There are many questions over what to do in Syria, and many questions over what is, or is not, effective to do. That debate should go on. But what should not go on is a period of intense naval-gazing by the Western powers. After all, what better time is there to develop an even more voracious appetite than the very moment when the only people likely to stand up to you are too busily engaged in self-pity to notice your whirring centrifuges?

About the Author:


If you don't see your comment after publishing it, refresh the page.

Our comments section is intended for meaningful responses and debates in a civilized manner. We ask that you respect the fact that we are a religious Jewish website and avoid inappropriate language at all cost.

If you promote any foreign religions, gods or messiahs, lies about Israel, anti-Semitism, or advocate violence (except against terrorists), your permission to comment may be revoked.

7 Responses to “‘Tired of War’”

  1. Samuel Ramos says:

    War is a fundamental aspect of the Human Race.

  2. Samuel Ramos says:

    War is a fundamental aspect of the Human Race.

  3. Iris Frances Zaft says:

    Schmoo

  4. The cowardly John Kerry has always been tired of war…terrified or war actually. He and POTUS Obama are the perfect couple…disgraceful!

  5. rmbuchanan07 says:

    Trust me when I say kerry was not our pick and neither was obama. Notice I spelled them with small letters, which is how  a lot of us see them, SMALL, we used to be a great nation, helping others, but leadership can bring you down with decisions that we certainly do not agree with. Yes, I would say most are tired of war, but its because war kills  people good  and bad. Sometimes war is necessary to protect the innocent. I’m a 73 yr. old woman, but I would fight to protect someone who was being mistreated. But extreme Islamist do not just mistreat, they kill their own people who do not agree with them and consider Jews and Christians as infidels. Outsiders are given a choice, convert to Islam or die. GOD WILL PREVAIL.

Comments are closed.

SocialTwist Tell-a-Friend

Current Top Story
Finance Minister Yair Lapid, chairman of the Yesh Atid party.
Lapid Won’t Let Defense Demands Turn Into ‘Turkish Bazaar’
Latest Indepth Stories
Donny-Fuchs-medium

Originally scheduled to be held elsewhere, the hotel canceled, pressured by local missionary groups

syria_stratfo

It’s likely that some of the rebel factions, including US clients, have indeed made pacts with ISIS

Phyllis Chesler

Imam Tafsirli of the Harlem Islamic center: “You cannot be a Muslim without believing in Jesus”

Gas Pump

If simple fuel choice were implemented, the power of petroleum and those who sell it would cease.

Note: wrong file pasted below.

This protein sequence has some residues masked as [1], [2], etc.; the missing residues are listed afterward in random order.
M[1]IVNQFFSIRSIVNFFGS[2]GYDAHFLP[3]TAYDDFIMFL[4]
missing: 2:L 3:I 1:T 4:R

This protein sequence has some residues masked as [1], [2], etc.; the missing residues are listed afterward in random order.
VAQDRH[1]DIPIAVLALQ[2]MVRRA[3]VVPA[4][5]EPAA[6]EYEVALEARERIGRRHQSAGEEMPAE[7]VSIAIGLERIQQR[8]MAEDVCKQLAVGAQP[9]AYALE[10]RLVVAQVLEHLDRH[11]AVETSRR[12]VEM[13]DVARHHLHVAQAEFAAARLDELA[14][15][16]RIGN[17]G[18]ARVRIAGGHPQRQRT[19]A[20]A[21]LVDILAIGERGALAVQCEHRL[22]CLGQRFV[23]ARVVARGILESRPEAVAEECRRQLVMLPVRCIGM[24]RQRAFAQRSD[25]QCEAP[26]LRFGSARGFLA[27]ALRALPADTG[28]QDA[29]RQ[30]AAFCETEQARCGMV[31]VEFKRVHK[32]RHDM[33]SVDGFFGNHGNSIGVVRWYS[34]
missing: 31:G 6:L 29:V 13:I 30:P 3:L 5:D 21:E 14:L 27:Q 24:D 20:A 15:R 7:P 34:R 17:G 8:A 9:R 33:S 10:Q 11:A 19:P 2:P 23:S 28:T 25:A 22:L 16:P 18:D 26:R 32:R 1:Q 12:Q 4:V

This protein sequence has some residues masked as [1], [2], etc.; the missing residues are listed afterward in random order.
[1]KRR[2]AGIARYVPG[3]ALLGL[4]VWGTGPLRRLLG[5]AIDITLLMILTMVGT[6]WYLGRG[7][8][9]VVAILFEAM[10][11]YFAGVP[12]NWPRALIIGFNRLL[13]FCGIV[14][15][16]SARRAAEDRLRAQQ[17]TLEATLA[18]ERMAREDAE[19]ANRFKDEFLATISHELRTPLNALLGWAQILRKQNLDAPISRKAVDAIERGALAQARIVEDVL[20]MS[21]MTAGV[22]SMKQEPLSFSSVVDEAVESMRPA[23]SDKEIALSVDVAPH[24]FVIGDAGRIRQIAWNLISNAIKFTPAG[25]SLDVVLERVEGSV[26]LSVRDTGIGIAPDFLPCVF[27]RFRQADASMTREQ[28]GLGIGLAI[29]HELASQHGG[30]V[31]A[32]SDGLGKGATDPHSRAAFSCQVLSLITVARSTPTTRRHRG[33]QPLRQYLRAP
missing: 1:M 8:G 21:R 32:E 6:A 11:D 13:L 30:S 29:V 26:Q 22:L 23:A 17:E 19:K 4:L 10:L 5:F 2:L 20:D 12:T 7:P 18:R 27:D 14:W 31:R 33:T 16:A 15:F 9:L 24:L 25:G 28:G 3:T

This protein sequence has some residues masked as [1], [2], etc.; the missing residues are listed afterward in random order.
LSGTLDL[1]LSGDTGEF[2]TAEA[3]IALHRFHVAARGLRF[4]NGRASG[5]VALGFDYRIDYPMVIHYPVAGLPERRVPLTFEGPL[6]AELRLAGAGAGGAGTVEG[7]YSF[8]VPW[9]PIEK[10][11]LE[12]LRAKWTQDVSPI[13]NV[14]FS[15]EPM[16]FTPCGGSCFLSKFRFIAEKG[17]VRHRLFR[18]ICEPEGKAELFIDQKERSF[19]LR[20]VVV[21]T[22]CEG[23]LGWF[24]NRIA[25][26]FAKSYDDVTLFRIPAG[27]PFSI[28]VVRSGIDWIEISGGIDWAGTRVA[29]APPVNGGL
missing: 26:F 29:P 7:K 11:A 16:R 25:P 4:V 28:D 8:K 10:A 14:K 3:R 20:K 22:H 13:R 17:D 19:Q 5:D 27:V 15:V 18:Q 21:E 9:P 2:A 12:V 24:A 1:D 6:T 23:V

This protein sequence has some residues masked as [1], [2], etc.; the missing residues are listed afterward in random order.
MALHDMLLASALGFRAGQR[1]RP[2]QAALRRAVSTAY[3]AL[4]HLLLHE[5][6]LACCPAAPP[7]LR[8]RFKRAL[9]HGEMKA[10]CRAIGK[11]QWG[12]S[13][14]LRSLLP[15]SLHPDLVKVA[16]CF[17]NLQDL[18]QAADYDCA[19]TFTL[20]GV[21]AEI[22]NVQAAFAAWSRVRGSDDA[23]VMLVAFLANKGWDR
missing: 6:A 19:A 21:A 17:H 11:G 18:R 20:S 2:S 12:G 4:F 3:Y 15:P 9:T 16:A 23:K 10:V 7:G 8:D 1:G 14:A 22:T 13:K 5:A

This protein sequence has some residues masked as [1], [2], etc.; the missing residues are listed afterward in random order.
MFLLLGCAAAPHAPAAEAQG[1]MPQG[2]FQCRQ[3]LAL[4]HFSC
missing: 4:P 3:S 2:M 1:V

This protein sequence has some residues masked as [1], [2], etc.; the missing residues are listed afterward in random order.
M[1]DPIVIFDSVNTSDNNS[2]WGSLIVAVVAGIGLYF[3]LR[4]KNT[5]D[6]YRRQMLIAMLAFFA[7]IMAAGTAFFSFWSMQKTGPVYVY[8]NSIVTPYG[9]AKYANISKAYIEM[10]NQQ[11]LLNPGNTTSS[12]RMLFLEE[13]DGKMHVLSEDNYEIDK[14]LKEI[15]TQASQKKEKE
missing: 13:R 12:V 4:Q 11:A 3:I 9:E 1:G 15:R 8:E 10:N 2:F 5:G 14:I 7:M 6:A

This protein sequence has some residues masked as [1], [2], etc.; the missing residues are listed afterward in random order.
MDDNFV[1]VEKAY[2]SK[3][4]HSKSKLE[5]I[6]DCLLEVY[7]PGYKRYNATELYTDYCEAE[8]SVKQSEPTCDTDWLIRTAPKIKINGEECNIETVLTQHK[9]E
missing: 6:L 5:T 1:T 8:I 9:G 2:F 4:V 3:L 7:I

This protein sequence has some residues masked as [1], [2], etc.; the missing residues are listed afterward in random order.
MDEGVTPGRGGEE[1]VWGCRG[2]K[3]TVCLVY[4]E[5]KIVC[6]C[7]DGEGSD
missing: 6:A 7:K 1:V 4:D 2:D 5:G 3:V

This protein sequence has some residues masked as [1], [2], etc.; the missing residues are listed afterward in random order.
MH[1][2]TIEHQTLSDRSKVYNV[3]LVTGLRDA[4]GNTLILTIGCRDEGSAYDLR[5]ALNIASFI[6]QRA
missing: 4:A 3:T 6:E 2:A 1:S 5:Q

Value of IS: It enables people to see the place to which all other Islamist fascism is headed.

“When Frank does something he does it well and you don’t have to worry about dotting the i’s or crossing the t’s.”

President Obama: “ISIL is not Islamic. No religion condones the killing of innocents”

he time of the Uman pilgrimage is upon us, and we dare not ignore the opportunity to highlight the danger.

Healing requires that the victim be validated for being harmed and the guilty assume responsibility.

During the war, not once was Hashem’s name mentioned to the nation by Israel’s PM or gov’t officials

How many illegal Arab structures are there in the city? Why are they not being destroyed?

We did not win the war in Gaza because we are still captive to the concept of the 2 state solution.

Trapped in a false notion of power, America will lose the battle in the same way Israel now loses.

It’s a cliché, but nonetheless true that 9/11 changed my life. There is evil in the world. Our grandparents were right.

More Articles from Douglas Murray
NYPD officers blindfolded by new regulations.

They seek to be color-blind, and religion-blind. But in being so, they are also terror-blind.

Abdul Waheed Majeed (left), of Crawley, England, poses for photographs moments before driving a truck-bomb into a prison in Aleppo, Syria.

If we cannot see what is happening, it seems likely that we simply do not want it to be happening. But apparently not enough to try to stop it from happening.

Larger and larger swaths of people in the West keep coming back with the wrong opinion.

It was down to the press to expose the problem on behalf of everyone else.

There can be little doubt that the train of thought Secretary Kerry expressed is part of the unfortunate zeitgeist.

“The occupation of Palestine and Jerusalem is a wound that has sat on the body of the Muslim world for years and needs to be removed,” says Iran’s new “moderate” President, and the centrifuges keep spinning.

This latest decision tells us nothing about Israel or the West Bank. But it tells us what we need to know about the EU.

Disarmed despots are soon-to-be-dead despots. It is a lesson the North Koreans have taken on board with understandable eagerness.

Printed from: http://www.jewishpress.com/indepth/opinions/tired-of-war/2013/09/17/

Scan this QR code to visit this page online: